Colorado firefighters continue fighting blazes new and old

Posted at 12:46 PM, Jul 24, 2018

Firefighters around the state still have their hands full as wildfires old and new continue to threaten structures.

Authorities announced two new fires — the Indian Valley Fire and Trail Gulch Fire — over the weekend as firefighters continue to quiet the threat from older fires, such as the Lake Christine Fire and Sugarloaf Fire, which have been burning for several weeks.

Here is the latest information on Colorado’s wildfires.

Indian Valley Fire

Size: 7,000 acres

Containment: 10 percent

Location: 16 miles northwest of Meeker

This fire, which was started by lightning, was first spotted on Friday around 1 p.m. in Rio Blanco and Moffat Counties. It’s burning in the Indian Valley/Colorow Mountain area and grew from about 5,100 acres Monday morning to about 7,000 Tuesday morning, according to the Rio Blanco Sheriff’s Office. Some isolated structures are threatened, according to the Bureau of Land Management. About 140 fire personnel were working on this fire, as of 8:30 a.m. Tuesday. Thunderstorms and gusty winds continued to be a weather concern.


Trail Gulch Fire

Size: 27 acres

Containment: 50 percent

Location: North of Gypsum and I-70

After sparking Sunday around 7:45 p.m., this fire grew to about 27 acres Monday. By 3:30 p.m. Monday, Gypsum Fire Protection District said it was 50 percent contained. No structures are threatened. Crews spent most of Monday getting rid of hot spots, despite windy conditions.


Spruce Fire

Size: 10 acres

Containment: N/A

Location: 4 miles east of Pagosa Springs in Archuleta County

As of 10 a.m. Tuesday, this 10-acre fire was threatening one structure. It is burning along a ridge top in above Spruce Canyon near Mill Creek. No roads had been closed for this fire. Authorities with San Juan National Forest said they believe it was caused by lightning. Smoke may be visible near Pagosa Springs and along Highway 84, with a chance of smoke settling in the town at night.


Sulphur Fire

Size: 667 acres

Containment: 31 percent

Location: 5 miles north of Meeker

The Sulphur Fire started Sunday afternoon a few miles north of Meeker. Winds from passing thunderstorms helped to spread the fire Sunday night, according to the BLM. As of 7:30 a.m. Tuesday, this fire, which was caused by lightning, was burning on steep, rugged and inaccessible terrain. Homes on the northwest side of Meeker were on pre-evacuation notice. Two homes that were closer to the fire were evacuated, according to the BLM. Seventy-four fire personnel are working to keep structures safe and reduce the growth of this fire. Power lines are inhibiting air resources and the continued dry weather, hot temperature and gusty, erratic winds are causing difficulties for firefighters.


Stewart Gulch Fire

Size: N/A

Containment: N/A

Location: 15 miles southwest of Meeker

This is the third fire in this area in 2018. There is a concern for oil and gas operations. The cause is unknown.


Lake Christine Fire:

Size: 11,878 acres

Containment: 39 percent

Location: 1 mile northwest of Basalt

This fire started around 6:15 p.m. on July 3. Residents of Missouri Heights, Cedar Drive, Toner Creek, Seven Castles and Taylor Road remain in a pre-evacuation state. Two people have turned themselves in after being accused of shooting tracer rounds near the town of Basalt, which authorities have said created the wildfire. About 400 personnel were working on this fire, as of Tuesday morning. The fire claimed at least three homes.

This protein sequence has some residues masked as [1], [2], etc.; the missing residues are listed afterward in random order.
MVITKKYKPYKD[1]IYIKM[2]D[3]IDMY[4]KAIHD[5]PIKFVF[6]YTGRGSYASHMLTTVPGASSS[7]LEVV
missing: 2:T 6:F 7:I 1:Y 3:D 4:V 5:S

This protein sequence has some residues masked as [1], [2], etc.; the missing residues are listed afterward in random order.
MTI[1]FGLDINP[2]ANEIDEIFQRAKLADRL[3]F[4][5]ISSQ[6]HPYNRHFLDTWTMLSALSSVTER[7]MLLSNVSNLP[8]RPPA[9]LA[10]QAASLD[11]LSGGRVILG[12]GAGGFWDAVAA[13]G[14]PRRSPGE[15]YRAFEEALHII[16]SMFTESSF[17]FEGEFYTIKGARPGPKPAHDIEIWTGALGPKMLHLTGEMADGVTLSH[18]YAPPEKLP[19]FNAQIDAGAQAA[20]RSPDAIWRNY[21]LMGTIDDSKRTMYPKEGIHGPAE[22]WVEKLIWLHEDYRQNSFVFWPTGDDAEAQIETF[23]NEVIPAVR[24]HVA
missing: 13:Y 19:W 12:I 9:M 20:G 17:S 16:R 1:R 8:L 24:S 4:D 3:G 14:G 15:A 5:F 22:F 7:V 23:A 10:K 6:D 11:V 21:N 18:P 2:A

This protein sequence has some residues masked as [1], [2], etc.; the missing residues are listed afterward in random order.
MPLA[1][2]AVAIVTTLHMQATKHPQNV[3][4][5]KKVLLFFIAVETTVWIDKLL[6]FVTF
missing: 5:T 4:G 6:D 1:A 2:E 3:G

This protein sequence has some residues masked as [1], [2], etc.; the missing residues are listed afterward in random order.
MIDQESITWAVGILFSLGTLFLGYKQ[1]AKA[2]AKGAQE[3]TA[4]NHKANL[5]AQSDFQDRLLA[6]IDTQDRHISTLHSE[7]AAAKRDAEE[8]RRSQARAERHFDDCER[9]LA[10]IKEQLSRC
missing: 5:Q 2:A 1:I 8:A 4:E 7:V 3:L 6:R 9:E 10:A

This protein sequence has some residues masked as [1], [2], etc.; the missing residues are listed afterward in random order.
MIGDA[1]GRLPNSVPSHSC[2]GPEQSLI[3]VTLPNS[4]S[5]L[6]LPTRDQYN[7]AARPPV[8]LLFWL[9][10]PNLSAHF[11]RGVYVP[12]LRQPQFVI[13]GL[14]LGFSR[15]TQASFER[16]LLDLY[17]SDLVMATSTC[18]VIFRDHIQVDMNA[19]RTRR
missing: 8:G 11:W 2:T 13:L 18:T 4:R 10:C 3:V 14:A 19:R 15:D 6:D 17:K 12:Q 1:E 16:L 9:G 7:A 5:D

Spring Creek Fire:

Size: 108,045 acres

Containment: 91 percent

Location: East of Fort Garland

This fire started during the afternoon of June 27 in Costilla and Huerfano Counties, and forced the evacuation of more than 2,000 homes since. At least 130 homes were destroyed in the fire. A man has been charged with 141 counts of felony arson in connection to this fire. Costilla County set up a page for residents to learn more about recovery after the fire.


Sugarloaf Fire:

Size: 1,280 acres

Containment: 35 percent

Location: About 13 miles southwest of Fraser

Authorities said this fire, which started June 28, was caused by lightning strike near the South Fork of Darling Creek, just south of Byers Peak Wilderness. About 40 fire personnel are working on this blaze. Authorities estimate that the fire will be fully contained by late August.


Silver Creek Fire:

Size: 110 acres

Containment: 0 percent

Location: Routt County

About 25 fire personnel are assigned to this fire, which started July 19. While the area had precipitation Monday, the fire still grew a small amount along its south edge. All of the Sarvis Wilderness is closed and both Sarvis and Silver Creek Trails are closed at both east and west trailheads. The eastern part of Forest Road 100/Buff Park Road is closed as well. Due to difficult access and safety concerns, fire personnel cannot directly engage with the fire, authorities said.


416 Fire:

Size: 54,129 acres

Containment: 50 percent

Location: 13 miles north of Durango

As of July 9, fire personnel had the fire under control and said they wouldn't post further updates unless there was a major change. Spotting smoke in the area on a hot day is normal, authorities said. They warned residents near Dyke Creek, Tripp Creek and in the Falls Creek area to be aware of severe flooding.


Burro Fire:

Size: 4,593 acres

Containment: 95 percent

Location: 14 miles south of Rico in Dolores County

This information is current as of July 16. 


Weston Pass Fire:

Size: 13,023 acres

Containment: 93 percent

Location: 9 miles southwest of Fairplay

This information is current as of July 18.


Buffalo Fire

Size: 81 acres

Containment: 100 percent

Location: 2 miles west of Silverthorne

This information is current as of July 20.


We will update this story as new information becomes available.